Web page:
Basic Research in Cardiology

, Volume 100, Issue 6, pp 504–517 | Cite as

Cell–based cardiovascular repair

The Hurdles and the Opportunities
FOCUSED ISSUE: Cardiac Repair by Stem Cells


Cardiovascular cell therapy offers the first real potential to treat the underlying injuries associated with cardiac and vascular disease. By delivering appropriate exogenous cells to an injury site, the potential exists to mitigate injury or even to begin to reverse damage. Based on their inordinate pre–clinical promise as myogenic or angiogenic precursors, skeletal myoblasts and bone marrow or blood–derived mesenchymal and hematopoietic progenitor cells have all rapidly moved from bench to early clinical studies. From these parallel paths we are learning a number of useful lessons and have begun to visualize the hurdles to be overcome as we move these therapies forward.

It is now obvious that cell–based cardiac and vascular repair are feasible—both early and later in the disease process. In fact, cell therapy may offer an unparalleled opportunity for improvement to millions of individuals living with cardiovascular disease. However, many questions about the technology remain. The mechanisms associated with cardiovascular repair remain unclear. Whether a best cell type, delivery method, or route of administration exists is unknown. And, whether cellbased disease prevention is feasible is still unanswerable.

Now is the time to delve deeply into the questions of cell–based myocardial and vascular repair—even as we cautiously proceed clinically. Only by understanding these issues will we be able to decrease unanticipated clinical effects and to fulfill the potential promise of the most exciting opportunity yet to treat CVD. As we do so, we must prevent uncontrolled, poorly planned studies and until we understand cell therapy's potential, we must limit "too good to be true" promises. Only by addressing unanswered questions, carefully limiting our promises, and rigorously performing pre–clinical and clinical studies can we provide the surest opportunity for safely moving the field forward.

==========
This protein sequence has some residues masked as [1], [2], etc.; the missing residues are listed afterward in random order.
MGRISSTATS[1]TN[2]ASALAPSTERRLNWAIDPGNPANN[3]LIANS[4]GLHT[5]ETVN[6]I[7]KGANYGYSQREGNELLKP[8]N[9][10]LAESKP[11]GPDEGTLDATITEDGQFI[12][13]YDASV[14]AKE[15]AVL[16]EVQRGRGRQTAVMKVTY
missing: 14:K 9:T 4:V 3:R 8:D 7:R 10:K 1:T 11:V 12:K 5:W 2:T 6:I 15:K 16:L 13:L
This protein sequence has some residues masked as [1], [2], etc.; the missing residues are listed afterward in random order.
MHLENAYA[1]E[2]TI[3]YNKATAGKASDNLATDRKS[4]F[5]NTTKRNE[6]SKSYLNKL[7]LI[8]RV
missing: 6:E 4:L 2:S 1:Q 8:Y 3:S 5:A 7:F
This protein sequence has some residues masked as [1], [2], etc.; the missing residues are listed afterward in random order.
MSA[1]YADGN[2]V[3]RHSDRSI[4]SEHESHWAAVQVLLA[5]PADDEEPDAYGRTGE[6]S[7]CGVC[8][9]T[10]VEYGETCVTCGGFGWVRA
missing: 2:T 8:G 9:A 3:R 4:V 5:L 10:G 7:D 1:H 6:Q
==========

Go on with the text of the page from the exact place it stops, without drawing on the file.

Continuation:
Key words

cell therapy heart failure myoblast bone marrow cardiac stem cell 


Unable to display preview. Download preview PDF.

Unable to display preview. Download preview PDF.


  1. 1.
    Miller LW, Missov ED (2001) Epidemiology of heart failure. Cardiol Clin 19:547–555CrossRefPubMedGoogle Scholar
  2. 2.
    World Health Report (2003) At: www. who. int/whr/en/Google Scholar
  3. 3.
    Cohn JN, Francis GS (1995) Cardiac failure: a revised paradigm. J Card Fail 1:261–266CrossRefPubMedGoogle Scholar
  4. 4.
    Moss AJ, Zareba W, Hall WJ, Klein H, Wilber DJ, Cannom DS, Daubert JP, Higgins SL, Brown MW, Andrews ML (2002) Prophylactic implantation of a defibrillator in patients with myocardial infarction and reduced ejection fraction. N Engl J Med 346:877–883CrossRefPubMedGoogle Scholar
  5. 5.
    Moss AJ, Hall WJ, Cannom DS, Daubert JP, Higgins SL, Klein H, Levine JH, Saksena S, Waldo AL, Wilber D, Brown MW, Heo M (1996) Improved survival with an implanted defibrillator in patients with coronary disease at high risk for ventricular arrhythmia. Multicenter Automatic Defibrillator Implantation Trial Investigators. N Engl J Med. 335:1933–1940CrossRefPubMedGoogle Scholar
  6. 6.
    Hertz MI, Taylor DO, Trulock EP, Boucek MM, Mohacsi PJ, Edwards LB, Keck BM (2002) The registry of the international society for heart and lung transplantation: nineteenth official report–2002. J Heart Lung Transplant 21:950–970CrossRefPubMedGoogle Scholar
  7. 7.
    Bank AJ, Mir SH, Nguyen DQ, Bolman RM, 3rd, Shumway SJ, Miller LW, Kaiser DR, Ormaza SM, Park SJ (2000) Effects of left ventricular assist devices on outcomes in patients undergoing heart transplantation. Ann Thorac Surg 69:1369–1374; discussion 1375CrossRefPubMedGoogle Scholar